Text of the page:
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One Place Running Backs Still Rule: Fantasy Football

Running backs once dominated the N.F.L. From Jim Brown to Walter Payton to Marcus Allen to Barry Sanders, star backs racked up the yards and got the headlines. But recently the contractual value of even elite players at the position — think about the standoff between the Dallas Cowboys and Ezekiel Elliott or Le’Veon Bell’s holdout with the Pittsburgh Steelers last year — has been much debated. The modern game is clearly a passing game.

But there is one place where running backs are still king: fantasy football.

Over the last five years, only five running backs have been selected in the top 10 of the N.F.L. draft. And while N.F.L. teams are hesitant to break the bank for a top runner, especially given the hindsight view of the four-year, $60 million contract extension the Los Angeles Rams gave Todd Gurley last season, fantasy players still start their draft research at this time of year by poring over articles on the “10 best running backs,” before casting a glance at other positions.

In a typical draft, perhaps eight of the top 10 picks will be running backs, fantasy experts said. The best quarterbacks, like Patrick Mahomes, won’t even be chosen until later rounds.

“Running backs are very important, especially at the top of your draft,” said Mike Tagliere, the lead N.F.L. writer for FantasyPros, an advice site. “Four running backs are going to go before any wide receivers.”

Those four running backs — just about everyone agrees they are Saquon Barkley of the Giants, Christian McCaffrey of the Panthers, Alvin Kamara of the Saints and Elliott of the Cowboys, even though he is holding out — are the absolute keys to success in fantasy football, in part because each is clearly the No. 1 option on his team.

“Guys like those are unicorns in today’s N.F.L.,” said Mike Wright, the co-host of the Fantasy Footballers podcast. “Most N.F.L. teams have a two- or three-back system. It’s rare that they have just one key running back.”

The disconnect between running backs’ dominance in fantasy and their value in the real game is one reason the PPR scoring system, which awards points for receptions, was developed 15 years ago in a bid to revalue wide receivers.

But the thing is, running backs catch passes, too. And PPR scoring, which has fast become the industry standard, has put even more emphasis on the handful of backs who both catch and run.

“Saquon and McCaffrey will have 200 runs and 60 catches,” Wright said. “When you can find these running backs who carry and catch the ball a ton, it’s almost like having two players in one spot.”

Chris Carson of the Seahawks and Derrick Henry of the Titans are examples of top running backs who are less valuable in fantasy because they don’t catch many passes.

Fantasy football is sometimes a game not of individual brilliance but of volume. And running backs provide that volume with much more consistency.

“With wide receivers, it’s harder to project their touches,” Tagliere said. “A lot of offenses have three or four wide receiver sets. Running backs are going to get their touches. Saquon is game-script-proof.”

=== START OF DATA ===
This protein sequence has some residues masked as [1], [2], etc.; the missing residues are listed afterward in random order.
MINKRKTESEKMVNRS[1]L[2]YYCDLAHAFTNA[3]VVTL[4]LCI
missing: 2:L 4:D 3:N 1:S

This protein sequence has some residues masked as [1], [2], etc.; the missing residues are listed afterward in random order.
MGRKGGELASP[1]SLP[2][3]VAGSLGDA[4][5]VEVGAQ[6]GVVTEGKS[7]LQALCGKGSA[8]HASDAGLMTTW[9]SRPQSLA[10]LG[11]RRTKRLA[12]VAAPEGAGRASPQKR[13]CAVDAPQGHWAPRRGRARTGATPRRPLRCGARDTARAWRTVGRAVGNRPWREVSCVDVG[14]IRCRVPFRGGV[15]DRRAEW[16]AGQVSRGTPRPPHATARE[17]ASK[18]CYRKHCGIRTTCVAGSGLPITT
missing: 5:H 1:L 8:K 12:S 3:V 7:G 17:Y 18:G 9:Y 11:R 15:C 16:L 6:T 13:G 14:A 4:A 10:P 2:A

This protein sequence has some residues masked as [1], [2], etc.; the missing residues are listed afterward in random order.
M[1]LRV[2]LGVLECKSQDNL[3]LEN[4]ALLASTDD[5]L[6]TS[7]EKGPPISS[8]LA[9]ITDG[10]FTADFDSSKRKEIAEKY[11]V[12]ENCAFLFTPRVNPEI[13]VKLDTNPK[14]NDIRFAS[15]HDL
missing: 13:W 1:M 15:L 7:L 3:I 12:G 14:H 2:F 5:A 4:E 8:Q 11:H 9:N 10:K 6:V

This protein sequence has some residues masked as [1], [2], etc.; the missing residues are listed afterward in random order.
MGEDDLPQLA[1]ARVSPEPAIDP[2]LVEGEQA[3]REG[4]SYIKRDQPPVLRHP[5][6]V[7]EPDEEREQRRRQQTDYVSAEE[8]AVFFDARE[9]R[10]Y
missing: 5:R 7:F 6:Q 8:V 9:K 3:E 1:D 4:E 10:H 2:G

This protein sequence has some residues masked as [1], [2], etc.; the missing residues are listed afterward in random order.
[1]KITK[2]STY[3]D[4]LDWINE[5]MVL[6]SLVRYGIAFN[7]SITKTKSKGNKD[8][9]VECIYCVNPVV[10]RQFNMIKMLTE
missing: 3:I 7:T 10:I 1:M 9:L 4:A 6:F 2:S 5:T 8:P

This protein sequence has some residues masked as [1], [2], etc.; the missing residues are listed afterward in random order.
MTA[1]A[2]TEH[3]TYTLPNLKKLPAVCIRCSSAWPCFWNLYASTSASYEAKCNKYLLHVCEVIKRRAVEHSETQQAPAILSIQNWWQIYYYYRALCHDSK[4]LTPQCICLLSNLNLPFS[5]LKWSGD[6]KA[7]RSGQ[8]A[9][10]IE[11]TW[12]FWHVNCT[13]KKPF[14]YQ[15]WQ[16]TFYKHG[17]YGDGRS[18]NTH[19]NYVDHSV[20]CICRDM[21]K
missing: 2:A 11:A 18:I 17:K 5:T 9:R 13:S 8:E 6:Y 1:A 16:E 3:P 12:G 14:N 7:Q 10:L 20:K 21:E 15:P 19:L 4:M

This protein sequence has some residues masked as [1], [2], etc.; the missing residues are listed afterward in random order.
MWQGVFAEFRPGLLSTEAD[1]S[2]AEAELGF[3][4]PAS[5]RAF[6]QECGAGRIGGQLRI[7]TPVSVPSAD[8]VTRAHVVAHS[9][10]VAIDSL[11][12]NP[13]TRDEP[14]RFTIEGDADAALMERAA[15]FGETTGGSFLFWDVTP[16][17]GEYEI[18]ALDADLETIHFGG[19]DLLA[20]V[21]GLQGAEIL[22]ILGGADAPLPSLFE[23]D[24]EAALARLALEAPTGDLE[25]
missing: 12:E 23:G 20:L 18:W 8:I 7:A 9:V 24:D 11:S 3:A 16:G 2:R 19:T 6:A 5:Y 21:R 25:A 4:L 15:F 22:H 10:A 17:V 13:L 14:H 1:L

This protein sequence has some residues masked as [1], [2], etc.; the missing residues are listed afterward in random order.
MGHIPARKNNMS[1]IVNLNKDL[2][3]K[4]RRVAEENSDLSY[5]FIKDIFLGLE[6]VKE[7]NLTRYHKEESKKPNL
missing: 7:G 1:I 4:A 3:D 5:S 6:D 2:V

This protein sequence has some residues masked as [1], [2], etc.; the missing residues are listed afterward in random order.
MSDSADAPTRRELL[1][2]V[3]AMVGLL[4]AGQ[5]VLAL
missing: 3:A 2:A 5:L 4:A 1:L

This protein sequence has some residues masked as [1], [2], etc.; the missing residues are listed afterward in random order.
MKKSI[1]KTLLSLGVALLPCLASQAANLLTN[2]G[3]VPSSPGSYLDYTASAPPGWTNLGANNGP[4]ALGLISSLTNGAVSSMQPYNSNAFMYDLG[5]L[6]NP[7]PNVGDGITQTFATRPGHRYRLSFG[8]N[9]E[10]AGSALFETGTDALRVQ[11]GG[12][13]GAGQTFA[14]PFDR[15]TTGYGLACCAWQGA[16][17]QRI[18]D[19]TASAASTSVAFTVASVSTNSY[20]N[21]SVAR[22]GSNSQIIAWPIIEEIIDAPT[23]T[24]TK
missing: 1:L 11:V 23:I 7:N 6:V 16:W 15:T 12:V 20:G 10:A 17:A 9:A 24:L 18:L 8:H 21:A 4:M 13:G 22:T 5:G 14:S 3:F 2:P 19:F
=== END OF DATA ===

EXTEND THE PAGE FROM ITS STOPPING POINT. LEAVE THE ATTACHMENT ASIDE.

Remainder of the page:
On the flip side, quarterbacks, vital to any modern N.F.L. offense, have a diminished role in fantasy.

“What’s crazy about fantasy is that if you play in a standard league, one of the easiest positions to replace is quarterback,” Wright said. “That is the opposite of the N.F.L., where you have to have a franchise quarterback. But any quarterback is going to throw the ball 25 times a game.”

Most fantasy experts advise not taking the very best quarterback, Mahomes, until the fourth or even fifth round, and instead using those top slots to grab multiple running backs and wide receivers.

“For those who are scared about waiting, remember that the top three quarterbacks last year, Patrick Mahomes, Ben Roethlisberger and Matt Ryan, were all drafted outside the top 10 quarterbacks in fantasy leagues,” Tagliere said. Any number of quarterbacks might jump up and have a great season. But running backs are likely to jump up only if someone is injured.

ImageCreditPhilip G. Pavely/USA Today Sports, via Reuters

Some hard-core fantasy football aficionados are aware of the gap between their game and the N.F.L., and have looked for ways to close it. Two-quarterback leagues are still at the niche level, but growing in popularity. In this setup, players must start two quarterbacks in every game, creating increased value on the position relative to availability, and making quarterbacks nearly as important as they are to the game in real life.

In all likelihood, your fantasy draft this year will begin with a mad rush for running backs. But there are a few players out there in traditional leagues who are trying to think differently with a strategy called “zero running back.” These players let others scramble for backs, while they grab starters at different positions and rely on lower ranked running backs and the waiver wire as injuries occur later in the season.

But many experts counsel against the strategy. “That’s a risky way of relying on injuries,” Tagliere said. “And anyone can grab off the waiver wire.”

Eleven of the last 12 league most valuable players have been quarterbacks. And a quarterback like Mahomes, Tom Brady or Aaron Rodgers is very likely to grab the prize again this season. But in fantasy, the best play is still to pencil in Barkley and rest easy.

More on Saquon Barkley and Fantasy FootballSaquon Barkley’s Rare Talent and Seriously Rare NameDec. 20, 2018Saquon Barkley Tries to Bring Running Backs Into the Draft SpotlightApril 25, 2018A Beginner’s Guide to Playing Fantasy FootballAug. 24, 2017


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